Advanced Ovarian Cancer: New Perspectives on Systemic Therapy - Episode 7
Bradley J. Monk, MD, FACS, FACOG: Let’s talk about 1 of the other determinants, which is adverse-effect profile. Tell us about the adverse-effect profile of veliparib, and we’ll go back and forth between the adverse effects of veliparib and niraparib.
Robert L. Coleman, MD, FACOG, FACS: Do you want to talk about it just in the maintenance setting, or are you talking about it during chemotherapy?
Bradley J. Monk, MD, FACS, FACOG: I’m talking about when I use it in the clinic. It doesn’t have to be that complicated. When you talk to your patient, there are adverse effects to medications, and you’re going to talk to them about what they are.
Robert L. Coleman, MD, FACOG, FACS: OK. If we’re at the point that you want to have that conversation, you’ve then cleared chemotherapy, right? The point of discussing adverse effects starting at first-line therapy is that you’re talking about the interaction between chemotherapy and its adverse effects in combination with the adverse effects that you get from the PARP inhibitor. We were happy to see in VELIA that the adverse-effect profile was not much different on chemotherapy. There was a little more thrombocytopenia and higher-grade thrombocythemia that was seen with that.
Bradley J. Monk, MD, FACS, FACOG: In the combination?
Robert L. Coleman, MD, FACOG, FACS: In the combination. Once we transitioned over into the maintenance phase, it was very much what we saw. It may have been even a little less from the hematologic standpoint than we’ve seen in the other trials that have used these agents.
Bradley J. Monk, MD, FACS, FACOG: Is that because they’d all been dose reduced by the time they got to the maintenance phase?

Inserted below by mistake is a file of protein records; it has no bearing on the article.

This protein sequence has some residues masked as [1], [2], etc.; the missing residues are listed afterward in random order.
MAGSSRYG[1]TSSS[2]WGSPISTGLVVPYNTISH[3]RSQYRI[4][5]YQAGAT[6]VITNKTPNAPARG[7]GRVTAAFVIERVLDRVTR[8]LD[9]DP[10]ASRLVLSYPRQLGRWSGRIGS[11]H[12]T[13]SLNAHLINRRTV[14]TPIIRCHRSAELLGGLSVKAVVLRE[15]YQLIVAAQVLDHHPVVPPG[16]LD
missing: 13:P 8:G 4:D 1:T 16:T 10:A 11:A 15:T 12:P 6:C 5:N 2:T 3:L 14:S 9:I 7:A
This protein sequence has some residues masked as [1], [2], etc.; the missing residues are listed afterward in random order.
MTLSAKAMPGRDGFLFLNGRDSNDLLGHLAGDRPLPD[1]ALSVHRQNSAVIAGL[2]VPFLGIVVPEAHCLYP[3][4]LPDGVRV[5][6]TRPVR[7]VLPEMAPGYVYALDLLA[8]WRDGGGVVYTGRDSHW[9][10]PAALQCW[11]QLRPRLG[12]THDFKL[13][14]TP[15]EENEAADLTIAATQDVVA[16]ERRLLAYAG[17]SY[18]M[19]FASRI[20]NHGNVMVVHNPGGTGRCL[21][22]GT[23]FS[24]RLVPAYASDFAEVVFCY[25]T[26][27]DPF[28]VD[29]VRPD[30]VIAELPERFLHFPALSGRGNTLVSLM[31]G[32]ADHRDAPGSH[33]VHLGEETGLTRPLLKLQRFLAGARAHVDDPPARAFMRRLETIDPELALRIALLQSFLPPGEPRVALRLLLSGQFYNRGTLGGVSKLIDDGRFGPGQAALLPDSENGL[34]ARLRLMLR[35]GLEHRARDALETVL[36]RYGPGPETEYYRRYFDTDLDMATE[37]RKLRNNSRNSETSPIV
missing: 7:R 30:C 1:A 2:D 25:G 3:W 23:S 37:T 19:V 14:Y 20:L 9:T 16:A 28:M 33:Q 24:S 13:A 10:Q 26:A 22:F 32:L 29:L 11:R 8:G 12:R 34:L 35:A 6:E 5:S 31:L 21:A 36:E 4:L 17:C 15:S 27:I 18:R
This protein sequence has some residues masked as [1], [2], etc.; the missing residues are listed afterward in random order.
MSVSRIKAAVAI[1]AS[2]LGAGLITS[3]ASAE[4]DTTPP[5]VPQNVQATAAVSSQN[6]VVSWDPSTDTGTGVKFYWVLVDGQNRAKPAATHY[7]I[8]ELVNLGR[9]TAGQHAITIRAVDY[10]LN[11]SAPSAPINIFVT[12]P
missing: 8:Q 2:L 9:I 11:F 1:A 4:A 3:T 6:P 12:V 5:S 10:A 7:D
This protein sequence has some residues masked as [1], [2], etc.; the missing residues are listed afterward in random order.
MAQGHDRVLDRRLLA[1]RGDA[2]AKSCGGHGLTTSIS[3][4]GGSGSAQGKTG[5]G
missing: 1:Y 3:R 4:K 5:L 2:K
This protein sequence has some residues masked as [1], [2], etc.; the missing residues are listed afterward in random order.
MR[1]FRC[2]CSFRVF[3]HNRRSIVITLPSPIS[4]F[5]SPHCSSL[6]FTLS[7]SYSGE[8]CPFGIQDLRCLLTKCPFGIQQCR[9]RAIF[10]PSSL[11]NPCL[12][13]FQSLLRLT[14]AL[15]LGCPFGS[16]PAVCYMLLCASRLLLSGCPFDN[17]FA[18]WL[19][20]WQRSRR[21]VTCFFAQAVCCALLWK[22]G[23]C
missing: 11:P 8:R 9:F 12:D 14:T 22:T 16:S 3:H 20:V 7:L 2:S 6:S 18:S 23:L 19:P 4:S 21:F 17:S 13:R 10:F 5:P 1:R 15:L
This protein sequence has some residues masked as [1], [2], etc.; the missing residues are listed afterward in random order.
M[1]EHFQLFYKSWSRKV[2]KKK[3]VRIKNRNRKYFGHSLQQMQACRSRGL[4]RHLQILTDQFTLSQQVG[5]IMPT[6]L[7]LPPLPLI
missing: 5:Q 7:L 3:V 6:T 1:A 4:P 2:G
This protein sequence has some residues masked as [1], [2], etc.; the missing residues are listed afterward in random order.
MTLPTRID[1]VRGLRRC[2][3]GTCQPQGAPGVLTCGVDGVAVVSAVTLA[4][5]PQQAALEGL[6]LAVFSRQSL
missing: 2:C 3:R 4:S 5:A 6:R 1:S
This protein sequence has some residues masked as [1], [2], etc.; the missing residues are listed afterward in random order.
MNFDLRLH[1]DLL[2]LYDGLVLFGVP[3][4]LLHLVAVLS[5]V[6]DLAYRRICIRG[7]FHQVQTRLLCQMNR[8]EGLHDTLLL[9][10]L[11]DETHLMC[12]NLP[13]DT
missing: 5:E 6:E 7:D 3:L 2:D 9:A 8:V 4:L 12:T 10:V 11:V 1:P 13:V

Robert L. Coleman, MD, FACOG, FACS: Actually, they were dose increased, right? We started at 150 mg, then we transitioned to 300 mg, and then we went to 400 mg.
Bradley J. Monk, MD, FACS, FACOG: If you had a dose reduction in the combination phase, did you go immediately to this?
Robert L. Coleman, MD, FACOG, FACS: Yes, and we learned as we were doing the trial that it was hard to do.
Bradley J. Monk, MD, FACS, FACOG: It’s not related.
Robert L. Coleman, MD, FACOG, FACS: Yes, and we learned that the chemotherapy effects actually persist a bit. We built in this 2-week transition phase in which we stepped up the dose, and then 2 weeks later, we stepped up the dose as long as it was tolerated. If they didn’t tolerate the 400 mg, we went back to the 300 mg and kept it there, but we transitioned that step so that we could get back up to the full dose.
Bradley J. Monk, MD, FACS, FACOG: Again, that’s very different, right? You taught us that you have to either make the decision in the beginning to start BEV [bevacizumab] or PARP inhibitors, and after the chemotherapy, decide if it’s going to be a maintenance strategy as in PRIMA. Tell us about the adverse-effect profile of niraparib.
Kathleen Moore, MD: From a nonhematologic standpoint, it’s very similar to the other PARP inhibitors with very common but low-severity nausea, fatigue, and vomiting. About 25% can get dyspepsia and diarrhea. It’s very similar. Niraparib has the unique toxicity. It’s not very common, but about 15% can get hypertension. It’s not incredibly high grade, but you can get it. About 10% of patients can have tachycardia or palpitations because of the serotonergic impact of niraparib.